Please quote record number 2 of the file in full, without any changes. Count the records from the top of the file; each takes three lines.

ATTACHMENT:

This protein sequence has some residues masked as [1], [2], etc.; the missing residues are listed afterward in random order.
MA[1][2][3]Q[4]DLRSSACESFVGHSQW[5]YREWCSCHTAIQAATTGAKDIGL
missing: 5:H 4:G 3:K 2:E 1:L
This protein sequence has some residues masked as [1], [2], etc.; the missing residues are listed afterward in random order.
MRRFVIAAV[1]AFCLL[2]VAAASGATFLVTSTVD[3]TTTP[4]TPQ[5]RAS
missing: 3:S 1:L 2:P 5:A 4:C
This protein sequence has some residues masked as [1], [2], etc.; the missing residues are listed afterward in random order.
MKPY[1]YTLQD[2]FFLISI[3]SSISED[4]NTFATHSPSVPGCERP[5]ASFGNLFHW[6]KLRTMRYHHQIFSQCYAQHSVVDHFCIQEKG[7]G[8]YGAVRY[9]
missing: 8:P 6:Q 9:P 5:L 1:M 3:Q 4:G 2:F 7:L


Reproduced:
This protein sequence has some residues masked as [1], [2], etc.; the missing residues are listed afterward in random order.
MRRFVIAAV[1]AFCLL[2]VAAASGATFLVTSTVD[3]TTTP[4]TPQ[5]RAS
missing: 3:S 1:L 2:P 5:A 4:C